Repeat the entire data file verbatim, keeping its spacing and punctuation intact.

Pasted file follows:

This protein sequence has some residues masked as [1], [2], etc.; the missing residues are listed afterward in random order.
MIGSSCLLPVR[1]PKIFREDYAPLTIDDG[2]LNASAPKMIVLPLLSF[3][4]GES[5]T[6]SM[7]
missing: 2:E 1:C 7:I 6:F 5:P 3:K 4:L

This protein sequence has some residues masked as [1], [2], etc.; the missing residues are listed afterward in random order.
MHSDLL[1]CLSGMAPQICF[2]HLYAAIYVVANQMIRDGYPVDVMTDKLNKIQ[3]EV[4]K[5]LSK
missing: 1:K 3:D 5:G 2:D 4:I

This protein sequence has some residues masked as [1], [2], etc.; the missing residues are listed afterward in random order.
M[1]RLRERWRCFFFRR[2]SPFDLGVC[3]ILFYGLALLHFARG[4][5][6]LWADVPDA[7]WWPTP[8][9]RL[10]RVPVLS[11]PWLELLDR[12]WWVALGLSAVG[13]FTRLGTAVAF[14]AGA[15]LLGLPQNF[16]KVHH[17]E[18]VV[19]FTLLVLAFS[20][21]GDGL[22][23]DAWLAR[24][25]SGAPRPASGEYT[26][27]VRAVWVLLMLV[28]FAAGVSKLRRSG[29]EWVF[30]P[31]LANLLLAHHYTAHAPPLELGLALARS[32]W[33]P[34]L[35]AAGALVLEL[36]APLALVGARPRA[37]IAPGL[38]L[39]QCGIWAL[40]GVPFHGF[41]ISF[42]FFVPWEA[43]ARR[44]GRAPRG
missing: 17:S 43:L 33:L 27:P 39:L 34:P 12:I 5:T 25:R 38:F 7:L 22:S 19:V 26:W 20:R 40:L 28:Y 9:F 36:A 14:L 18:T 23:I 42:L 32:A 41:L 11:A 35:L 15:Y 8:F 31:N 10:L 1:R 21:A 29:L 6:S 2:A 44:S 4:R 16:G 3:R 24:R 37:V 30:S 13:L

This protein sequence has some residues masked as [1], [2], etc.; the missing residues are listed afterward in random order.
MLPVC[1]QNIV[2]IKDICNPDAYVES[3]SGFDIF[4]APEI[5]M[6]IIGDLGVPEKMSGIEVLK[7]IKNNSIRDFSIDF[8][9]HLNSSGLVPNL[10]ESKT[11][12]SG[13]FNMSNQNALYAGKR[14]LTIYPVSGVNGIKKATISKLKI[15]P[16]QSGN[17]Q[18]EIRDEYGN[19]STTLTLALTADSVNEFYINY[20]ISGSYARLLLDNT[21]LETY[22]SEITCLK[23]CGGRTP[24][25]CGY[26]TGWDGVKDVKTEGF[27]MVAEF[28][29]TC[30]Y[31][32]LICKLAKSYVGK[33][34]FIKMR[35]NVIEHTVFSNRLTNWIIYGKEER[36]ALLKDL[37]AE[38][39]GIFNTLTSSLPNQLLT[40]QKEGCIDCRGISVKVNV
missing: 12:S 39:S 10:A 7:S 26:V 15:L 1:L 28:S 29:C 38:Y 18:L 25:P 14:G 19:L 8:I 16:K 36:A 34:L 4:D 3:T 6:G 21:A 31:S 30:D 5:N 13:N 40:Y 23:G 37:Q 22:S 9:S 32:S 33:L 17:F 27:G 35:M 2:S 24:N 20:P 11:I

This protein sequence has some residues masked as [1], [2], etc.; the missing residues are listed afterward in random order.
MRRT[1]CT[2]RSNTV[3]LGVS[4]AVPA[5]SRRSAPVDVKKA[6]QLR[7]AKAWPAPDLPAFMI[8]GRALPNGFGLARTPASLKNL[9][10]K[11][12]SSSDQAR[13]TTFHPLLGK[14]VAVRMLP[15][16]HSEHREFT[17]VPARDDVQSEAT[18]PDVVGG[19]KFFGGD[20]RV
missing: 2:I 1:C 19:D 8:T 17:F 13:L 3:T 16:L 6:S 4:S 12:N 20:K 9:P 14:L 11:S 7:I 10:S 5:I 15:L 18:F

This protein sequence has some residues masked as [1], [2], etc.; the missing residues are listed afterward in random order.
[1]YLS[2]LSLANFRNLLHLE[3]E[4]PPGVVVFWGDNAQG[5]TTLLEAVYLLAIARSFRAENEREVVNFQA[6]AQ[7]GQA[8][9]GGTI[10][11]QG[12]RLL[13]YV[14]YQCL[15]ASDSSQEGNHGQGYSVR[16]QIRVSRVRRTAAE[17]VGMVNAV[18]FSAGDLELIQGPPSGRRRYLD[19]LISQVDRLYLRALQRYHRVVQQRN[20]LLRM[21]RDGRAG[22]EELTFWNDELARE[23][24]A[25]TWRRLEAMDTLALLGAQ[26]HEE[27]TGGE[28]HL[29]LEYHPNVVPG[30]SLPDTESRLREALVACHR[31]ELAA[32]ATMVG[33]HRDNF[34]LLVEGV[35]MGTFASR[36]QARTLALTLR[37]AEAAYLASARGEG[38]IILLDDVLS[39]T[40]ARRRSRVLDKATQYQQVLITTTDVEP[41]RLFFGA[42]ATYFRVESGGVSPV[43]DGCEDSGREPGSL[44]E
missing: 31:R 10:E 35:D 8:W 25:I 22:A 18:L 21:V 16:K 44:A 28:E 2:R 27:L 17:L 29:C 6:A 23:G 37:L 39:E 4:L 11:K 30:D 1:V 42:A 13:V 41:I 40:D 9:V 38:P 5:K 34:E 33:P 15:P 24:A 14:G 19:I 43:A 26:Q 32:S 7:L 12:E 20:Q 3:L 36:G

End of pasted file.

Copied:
This protein sequence has some residues masked as [1], [2], etc.; the missing residues are listed afterward in random order.
MIGSSCLLPVR[1]PKIFREDYAPLTIDDG[2]LNASAPKMIVLPLLSF[3][4]GES[5]T[6]SM[7]
missing: 2:E 1:C 7:I 6:F 5:P 3:K 4:L

This protein sequence has some residues masked as [1], [2], etc.; the missing residues are listed afterward in random order.
MHSDLL[1]CLSGMAPQICF[2]HLYAAIYVVANQMIRDGYPVDVMTDKLNKIQ[3]EV[4]K[5]LSK
missing: 1:K 3:D 5:G 2:D 4:I

This protein sequence has some residues masked as [1], [2], etc.; the missing residues are listed afterward in random order.
M[1]RLRERWRCFFFRR[2]SPFDLGVC[3]ILFYGLALLHFARG[4][5][6]LWADVPDA[7]WWPTP[8][9]RL[10]RVPVLS[11]PWLELLDR[12]WWVALGLSAVG[13]FTRLGTAVAF[14]AGA[15]LLGLPQNF[16]KVHH[17]E[18]VV[19]FTLLVLAFS[20][21]GDGL[22][23]DAWLAR[24][25]SGAPRPASGEYT[26][27]VRAVWVLLMLV[28]FAAGVSKLRRSG[29]EWVF[30]P[31]LANLLLAHHYTAHAPPLELGLALARS[32]W[33]P[34]L[35]AAGALVLEL[36]APLALVGARPRA[37]IAPGL[38]L[39]QCGIWAL[40]GVPFHGF[41]ISF[42]FFVPWEA[43]ARR[44]GRAPRG
missing: 17:S 43:L 33:L 27:P 39:L 34:P 12:I 5:T 25:R 38:F 7:L 22:S 19:V 26:W 20:R 40:L 28:Y 9:F 36:A 14:L 18:T 23:I 42:L 32:A 41:L 11:A 35:L 15:Y 8:F 31:N 10:L 1:R 21:A 29:L 6:S 2:A 44:S 4:R 16:G 3:R 24:R 37:V 30:S 13:L

This protein sequence has some residues masked as [1], [2], etc.; the missing residues are listed afterward in random order.
MLPVC[1]QNIV[2]IKDICNPDAYVES[3]SGFDIF[4]APEI[5]M[6]IIGDLGVPEKMSGIEVLK[7]IKNNSIRDFSIDF[8][9]HLNSSGLVPNL[10]ESKT[11][12]SG[13]FNMSNQNALYAGKR[14]LTIYPVSGVNGIKKATISKLKI[15]P[16]QSGN[17]Q[18]EIRDEYGN[19]STTLTLALTADSVNEFYINY[20]ISGSYARLLLDNT[21]LETY[22]SEITCLK[23]CGGRTP[24][25]CGY[26]TGWDGVKDVKTEGF[27]MVAEF[28][29]TC[30]Y[31][32]LICKLAKSYVGK[33][34]FIKMR[35]NVIEHTVFSNRLTNWIIYGKEER[36]ALLKDL[37]AE[38][39]GIFNTLTSSLPNQLLT[40]QKEGCIDCRGISVKVNV
missing: 12:S 39:S 10:A 7:S 26:V 15:L 1:L 28:S 29:C 38:Y 18:L 25:P 14:G 19:L 8:I 16:K 36:A 34:L 4:D 3:T 6:G 21:A 31:S 30:D 5:N 13:N 40:Y 23:G 37:Q 22:S 9:S 32:S 33:L 17:F 27:G 35:M 2:S 24:N 20:P 11:I

This protein sequence has some residues masked as [1], [2], etc.; the missing residues are listed afterward in random order.
MRRT[1]CT[2]RSNTV[3]LGVS[4]AVPA[5]SRRSAPVDVKKA[6]QLR[7]AKAWPAPDLPAFMI[8]GRALPNGFGLARTPASLKNL[9][10]K[11][12]SSSDQAR[13]TTFHPLLGK[14]VAVRMLP[15][16]HSEHREFT[17]VPARDDVQSEAT[18]PDVVGG[19]KFFGGD[20]RV
missing: 2:I 1:C 19:D 8:T 17:F 13:L 3:T 16:L 6:S 4:S 12:N 20:K 9:P 14:L 11:S 7:I 10:S 5:I 15:L 18:F

This protein sequence has some residues masked as [1], [2], etc.; the missing residues are listed afterward in random order.
[1]YLS[2]LSLANFRNLLHLE[3]E[4]PPGVVVFWGDNAQG[5]TTLLEAVYLLAIARSFRAENEREVVNFQA[6]AQ[7]GQA[8][9]GGTI[10][11]QG[12]RLL[13]YV[14]YQCL[15]ASDSSQEGNHGQGYSVR[16]QIRVSRVRRTAAE[17]VGMVNAV[18]FSAGDLELIQGPPSGRRRYLD[19]LISQVDRLYLRALQRYHRVVQQRN[20]LLRM[21]RDGRAG[22]EELTFWNDELARE[23][24]A[25]TWRRLEAMDTLALLGAQ[26]HEE[27]TGGE[28]HL[29]LEYHPNVVPG[30]SLPDTESRLREALVACHR[31]ELAA[32]ATMVG[33]HRDNF[34]LLVEGV[35]MGTFASR[36]QARTLALTLR[37]AEAAYLASARGEG[38]IILLDDVLS[39]T[40]ARRRSRVLDKATQYQQVLITTTDVEP[41]RLFFGA[42]ATYFRVESGGVSPV[43]DGCEDSGREPGSL[44]E
missing: 31:R 10:E 35:D 8:W 25:I 22:A 18:L 21:V 16:K 44:A 28:E 2:R 27:L 17:L 29:C 6:A 23:G 37:L 39:E 4:L 11:K 30:D 1:V 42:A 13:V 41:I 40:D 9:V 38:P 5:K 34:E 33:P 15:P 24:A 14:G 19:I 43:A 26:Q 32:S 7:L 12:E 20:Q 3:L 36:G